High intensity interval training or moderate intensity continuous exercise in patients with myocardial infarction?
Arab Journal of Nutrition and Exercise
ISSN:2518-6590 Published on 31st August, 2017
Objectives: To determine the effects of high intensity interval training (HIIT) or moderate intensity continuous exercise (MICE) in patients with myocardial infarction (MI).
Background: Cardiovascular diseases are the leading cause of mortality and morbidity globally causing a significant reduction in the quality of life of these patients. Participation of these patients in rehabilitation programs which involve a significant component of exercise seems to help by improving functional capacity and quality of life (QoL). Despite the beneficial effect of exercise, the type of exercise that yields the best results is yet to be determined.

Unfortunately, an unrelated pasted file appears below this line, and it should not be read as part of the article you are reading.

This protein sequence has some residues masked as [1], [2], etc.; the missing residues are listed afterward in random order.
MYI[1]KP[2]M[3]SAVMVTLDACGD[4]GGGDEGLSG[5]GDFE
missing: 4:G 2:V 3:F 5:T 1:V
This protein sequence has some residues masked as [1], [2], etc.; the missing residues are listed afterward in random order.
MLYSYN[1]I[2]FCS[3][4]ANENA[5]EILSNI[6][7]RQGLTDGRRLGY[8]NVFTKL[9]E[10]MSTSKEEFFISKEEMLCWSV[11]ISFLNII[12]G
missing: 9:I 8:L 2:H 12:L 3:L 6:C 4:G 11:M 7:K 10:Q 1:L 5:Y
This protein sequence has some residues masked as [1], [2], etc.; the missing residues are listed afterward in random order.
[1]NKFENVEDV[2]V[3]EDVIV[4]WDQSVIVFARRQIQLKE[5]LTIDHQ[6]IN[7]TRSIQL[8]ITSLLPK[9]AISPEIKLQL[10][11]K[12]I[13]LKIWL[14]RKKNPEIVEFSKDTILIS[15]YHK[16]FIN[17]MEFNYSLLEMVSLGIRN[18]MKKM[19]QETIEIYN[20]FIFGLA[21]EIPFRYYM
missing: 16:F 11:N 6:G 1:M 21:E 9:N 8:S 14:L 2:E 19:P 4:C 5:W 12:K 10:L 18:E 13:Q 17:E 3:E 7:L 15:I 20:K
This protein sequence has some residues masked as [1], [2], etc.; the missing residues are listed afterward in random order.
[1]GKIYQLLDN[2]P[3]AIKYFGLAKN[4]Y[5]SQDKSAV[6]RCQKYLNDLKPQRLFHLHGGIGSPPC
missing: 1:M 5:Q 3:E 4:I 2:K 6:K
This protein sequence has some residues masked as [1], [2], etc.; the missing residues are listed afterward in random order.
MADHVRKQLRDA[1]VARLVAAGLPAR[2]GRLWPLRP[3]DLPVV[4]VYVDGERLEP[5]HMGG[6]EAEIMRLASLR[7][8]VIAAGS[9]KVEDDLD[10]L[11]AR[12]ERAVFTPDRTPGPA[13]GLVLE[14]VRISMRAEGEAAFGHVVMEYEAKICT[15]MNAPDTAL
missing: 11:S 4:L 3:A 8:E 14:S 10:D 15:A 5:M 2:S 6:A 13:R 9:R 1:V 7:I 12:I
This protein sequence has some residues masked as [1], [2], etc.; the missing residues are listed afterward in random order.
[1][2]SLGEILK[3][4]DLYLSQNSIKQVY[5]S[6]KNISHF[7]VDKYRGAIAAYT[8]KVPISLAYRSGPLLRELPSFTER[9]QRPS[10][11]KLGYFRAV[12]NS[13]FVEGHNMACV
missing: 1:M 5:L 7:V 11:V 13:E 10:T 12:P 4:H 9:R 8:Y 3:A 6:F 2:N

Methods: Three databases (MEDLINE, CINHAL and SportDirect) were searched in May-June 2017 for original articles regarding the effect of two types of exercise in patients with myocardial infarction. Randomized control trial studies which enrolled patients with myocardial infarction and studied the effects of HIIT and/or MICE, were included in this review. Data were extracted and summarised and all studies were assessed for bias.
Results: Both forms of exercise seem to improve the relevant outcome measures such as functional capacity, QoL, walking distance, fatigue and function of the left heart. However HIIT seemed to be better in comparison with MICE in improving these outcomes. Several limitations and risk of bias have been identified and reported.
Conclusion: Both HIIT and MICE are recommended for patients with MI. Further research is required to conclusively support the superiority of HIIT over other types of exercise.
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